Why IBM is as cheap as chips

IBM is quietly going about the business of building an indispensable suite of cloud applications. Meanwhile, the stock consistently rewards shareholders.

By TheStreet Staff Feb 4, 2013 3:48PM

File photo of the IBM logo (© ODD ANDERSEN/AFP/Getty Images)By Dana Blackenhorn, TheStreetthestreet logo


Over the last five years, owning shares of IBM (IBM) has been very, very good for investors.


Since November 2008 the stock has more than doubled in value; the dividend, which has been raised at regular intervals, now stands at 85 cents per share, yielding 1.7%. IBM can well afford the $1 billion quarterly payout -- profits range from $3 billion to $5 billion each quarter.


Despite this, all is not well at Big Blue, at least according to analysts.


A quick calculation shows IBM's market cap is only 2.21 times its annual sales. The figure for Apple (AAPL) is 2.73, for Microsoft (MSFT) 3.12 and for Google (GOOG) 4.95. The only large tech company doing worse by this measure is Intel (INTC), at 1.96.


IBM is literally as cheap as chips.

The leader in the cloud 

Why? Stagnation on the top line is usually blamed. IBM sales today are no higher than in 2008. Its gains are explained entirely by rigid cost-cutting, which has slowly boosted profit margins and has gotten operating margins to near 25%, close to those of Apple and Google.


Moreover, IBM makes few waves. Check the news headlines around the company and you will find very little that's interesting. It's all new customers, new research results, new capabilities and new donations of gear. Services chief Michael Daniels recently sold a little more than 10,000 shares, but he was in the process of retiring. On Wall Street $2 million is just a gold watch.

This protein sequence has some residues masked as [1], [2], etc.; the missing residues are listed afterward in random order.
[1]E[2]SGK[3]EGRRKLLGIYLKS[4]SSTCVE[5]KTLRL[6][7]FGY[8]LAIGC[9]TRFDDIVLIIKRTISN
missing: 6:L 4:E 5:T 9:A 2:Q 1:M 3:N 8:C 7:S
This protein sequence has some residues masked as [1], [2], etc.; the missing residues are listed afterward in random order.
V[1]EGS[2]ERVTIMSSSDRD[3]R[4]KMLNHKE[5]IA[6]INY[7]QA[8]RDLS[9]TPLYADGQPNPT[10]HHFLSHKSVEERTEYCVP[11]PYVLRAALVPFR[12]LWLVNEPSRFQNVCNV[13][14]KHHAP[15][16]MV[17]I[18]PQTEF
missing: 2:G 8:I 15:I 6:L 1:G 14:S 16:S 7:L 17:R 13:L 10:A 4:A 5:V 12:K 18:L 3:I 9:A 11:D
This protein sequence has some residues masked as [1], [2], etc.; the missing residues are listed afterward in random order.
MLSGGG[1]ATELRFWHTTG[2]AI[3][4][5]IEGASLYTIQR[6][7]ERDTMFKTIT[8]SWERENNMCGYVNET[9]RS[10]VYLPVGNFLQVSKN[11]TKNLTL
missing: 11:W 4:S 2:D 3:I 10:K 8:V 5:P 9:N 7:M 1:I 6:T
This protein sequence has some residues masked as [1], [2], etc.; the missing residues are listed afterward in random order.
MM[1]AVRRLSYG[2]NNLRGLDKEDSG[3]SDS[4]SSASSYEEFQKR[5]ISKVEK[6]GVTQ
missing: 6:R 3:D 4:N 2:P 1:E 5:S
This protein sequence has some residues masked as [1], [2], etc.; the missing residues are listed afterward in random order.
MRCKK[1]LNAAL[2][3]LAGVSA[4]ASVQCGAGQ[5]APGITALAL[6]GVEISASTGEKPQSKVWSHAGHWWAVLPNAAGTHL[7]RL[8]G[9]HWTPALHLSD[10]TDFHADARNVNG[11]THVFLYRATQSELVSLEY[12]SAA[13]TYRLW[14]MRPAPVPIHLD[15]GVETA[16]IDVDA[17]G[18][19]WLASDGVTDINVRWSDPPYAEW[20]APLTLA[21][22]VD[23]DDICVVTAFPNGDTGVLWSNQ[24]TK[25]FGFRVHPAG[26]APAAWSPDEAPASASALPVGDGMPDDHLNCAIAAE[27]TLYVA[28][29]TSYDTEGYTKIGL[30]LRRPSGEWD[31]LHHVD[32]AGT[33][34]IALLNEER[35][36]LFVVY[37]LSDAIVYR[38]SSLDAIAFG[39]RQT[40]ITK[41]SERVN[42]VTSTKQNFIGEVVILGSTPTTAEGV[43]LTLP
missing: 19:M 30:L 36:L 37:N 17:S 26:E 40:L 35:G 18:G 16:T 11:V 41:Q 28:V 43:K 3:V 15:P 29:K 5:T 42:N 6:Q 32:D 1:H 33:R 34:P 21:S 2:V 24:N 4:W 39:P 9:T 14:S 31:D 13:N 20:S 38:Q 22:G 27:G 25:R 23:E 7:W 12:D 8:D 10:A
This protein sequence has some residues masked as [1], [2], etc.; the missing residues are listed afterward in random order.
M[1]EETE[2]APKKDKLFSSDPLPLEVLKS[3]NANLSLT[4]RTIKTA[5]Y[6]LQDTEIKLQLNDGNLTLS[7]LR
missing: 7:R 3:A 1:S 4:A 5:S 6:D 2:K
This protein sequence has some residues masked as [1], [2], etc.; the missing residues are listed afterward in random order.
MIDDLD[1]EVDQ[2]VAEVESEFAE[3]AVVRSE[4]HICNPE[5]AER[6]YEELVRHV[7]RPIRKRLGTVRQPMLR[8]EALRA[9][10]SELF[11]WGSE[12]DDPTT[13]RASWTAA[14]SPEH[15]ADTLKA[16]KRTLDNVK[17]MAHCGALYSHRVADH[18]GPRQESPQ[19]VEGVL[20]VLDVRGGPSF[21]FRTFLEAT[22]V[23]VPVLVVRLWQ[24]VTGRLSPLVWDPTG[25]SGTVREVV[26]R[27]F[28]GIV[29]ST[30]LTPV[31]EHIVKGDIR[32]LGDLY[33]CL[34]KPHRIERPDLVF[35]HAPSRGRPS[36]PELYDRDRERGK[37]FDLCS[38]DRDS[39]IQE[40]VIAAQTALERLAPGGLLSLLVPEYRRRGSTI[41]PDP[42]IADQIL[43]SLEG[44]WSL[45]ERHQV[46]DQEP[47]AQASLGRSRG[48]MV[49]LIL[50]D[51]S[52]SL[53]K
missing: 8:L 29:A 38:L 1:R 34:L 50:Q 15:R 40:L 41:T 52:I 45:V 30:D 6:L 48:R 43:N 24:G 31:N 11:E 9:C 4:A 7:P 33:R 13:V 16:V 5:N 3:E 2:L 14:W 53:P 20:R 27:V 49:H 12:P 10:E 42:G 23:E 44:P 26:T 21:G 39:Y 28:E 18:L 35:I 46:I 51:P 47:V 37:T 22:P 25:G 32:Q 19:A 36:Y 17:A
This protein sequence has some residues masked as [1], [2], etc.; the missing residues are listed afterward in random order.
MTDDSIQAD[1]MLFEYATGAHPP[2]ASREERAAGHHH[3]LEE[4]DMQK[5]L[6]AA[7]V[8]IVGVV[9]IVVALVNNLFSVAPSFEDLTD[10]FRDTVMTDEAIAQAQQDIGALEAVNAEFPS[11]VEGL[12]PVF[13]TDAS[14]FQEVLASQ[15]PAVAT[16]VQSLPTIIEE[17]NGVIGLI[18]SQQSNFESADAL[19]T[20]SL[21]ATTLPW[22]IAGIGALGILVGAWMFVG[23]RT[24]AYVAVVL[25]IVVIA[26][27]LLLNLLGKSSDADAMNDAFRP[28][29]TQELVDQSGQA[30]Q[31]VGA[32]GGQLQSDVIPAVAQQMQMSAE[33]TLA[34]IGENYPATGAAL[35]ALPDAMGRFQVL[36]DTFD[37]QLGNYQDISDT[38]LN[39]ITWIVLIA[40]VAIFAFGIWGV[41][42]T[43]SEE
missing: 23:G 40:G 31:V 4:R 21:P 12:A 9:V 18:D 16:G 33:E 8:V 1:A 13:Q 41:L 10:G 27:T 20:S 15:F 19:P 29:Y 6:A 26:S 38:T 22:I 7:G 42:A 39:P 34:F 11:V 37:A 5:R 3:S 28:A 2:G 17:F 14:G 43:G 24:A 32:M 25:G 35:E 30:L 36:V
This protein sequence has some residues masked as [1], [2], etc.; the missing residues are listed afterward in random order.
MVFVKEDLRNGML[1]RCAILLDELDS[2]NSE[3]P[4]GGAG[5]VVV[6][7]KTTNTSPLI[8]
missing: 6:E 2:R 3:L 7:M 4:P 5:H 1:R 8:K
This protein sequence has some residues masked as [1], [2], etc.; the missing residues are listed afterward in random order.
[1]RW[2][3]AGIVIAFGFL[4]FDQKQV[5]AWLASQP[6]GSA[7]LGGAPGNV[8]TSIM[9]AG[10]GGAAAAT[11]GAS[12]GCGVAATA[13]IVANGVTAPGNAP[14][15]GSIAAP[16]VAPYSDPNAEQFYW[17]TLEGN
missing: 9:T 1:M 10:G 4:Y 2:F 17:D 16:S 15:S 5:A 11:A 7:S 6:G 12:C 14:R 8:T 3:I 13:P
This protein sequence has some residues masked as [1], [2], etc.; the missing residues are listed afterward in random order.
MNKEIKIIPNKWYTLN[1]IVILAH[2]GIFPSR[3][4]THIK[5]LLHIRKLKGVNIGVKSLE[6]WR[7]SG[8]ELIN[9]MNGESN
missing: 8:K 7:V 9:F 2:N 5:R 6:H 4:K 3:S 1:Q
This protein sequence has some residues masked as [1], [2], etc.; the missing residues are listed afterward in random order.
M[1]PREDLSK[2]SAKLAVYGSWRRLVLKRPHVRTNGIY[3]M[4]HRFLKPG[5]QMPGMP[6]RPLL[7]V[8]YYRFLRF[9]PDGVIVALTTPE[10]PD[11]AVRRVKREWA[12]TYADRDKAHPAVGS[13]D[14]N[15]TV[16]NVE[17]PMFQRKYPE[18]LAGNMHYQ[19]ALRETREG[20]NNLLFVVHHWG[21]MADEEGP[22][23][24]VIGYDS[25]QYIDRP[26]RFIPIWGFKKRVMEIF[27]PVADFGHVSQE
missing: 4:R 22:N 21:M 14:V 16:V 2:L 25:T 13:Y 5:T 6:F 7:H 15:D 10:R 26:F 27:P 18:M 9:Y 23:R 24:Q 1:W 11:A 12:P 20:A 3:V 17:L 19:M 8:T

IBM has a road map with $20 billion in acquisitions due by the end of 2015. Most of the deals have been relatively modest, highlighted by last year's $1.3 billion outlay for Kenexa,  a "talent acquisition" outfit.


Analysts are pushing for the company to make a run at NetApp (NTAP), Bloomberg reported, but the cloud-storage company seems to be outside IBM's price range, at $12.9 billion. It's also a hardware company.


A more typical IBM buy is Butterfly Software, a data-migration and analysis company out of England, which was quietly acquired in September.

IBM has been referred to as a "creaky old business"  by digital news outlet Quartz, which missed the point with its complaint that most of IBM's "big" software deals are in the past. What IBM is trying to build is a suite of "big data" and cloud applications, using software that makes its own cloud services worth a premium price and make it an obvious choice for private clouds.


If you really want to know who the cloud leader is, in fact, it's not Red Hat (RHT) or Rackspace (RAX) or even Google. It's IBM.


The only choice in the field 

No company has built as many cloud systems, no company brings in more revenue from cloud, and no company is as focused on enterprise cloud computing as IBM. Just as IBM spent the 1990s and 2000s quietly unifying its operating system strategy under Linux, it has spent most of this decade building a complete cloud stack -- infrastructure, platforms, software applications and services that, for most big enterprises, make it the only choice in the field.


The last is key. At the end of the day, what companies want from cloud isn't the infrastructure or the "big data," but applications for and solutions to their most intractable problems. That's what IBM's software acquisition strategy is about, having those solutions ready before big customers even ask for them.


Silicon Valley is a loud and raucous place, it's capitalism that is red in tooth and claw, and so we assume that is what technology is supposed to be about. But it doesn't have to be that way.


IBM is quietly selling at a market-average 14 times earnings, with steadily rising dividends, rising profits and operating margins, plus a clear idea of how it will get to the cloud market before anyone else.


It really is as cheap as chips.


At the time of publication the author had positions in IBM, Microsoft, Google, Intel, Red Hat and Apple.


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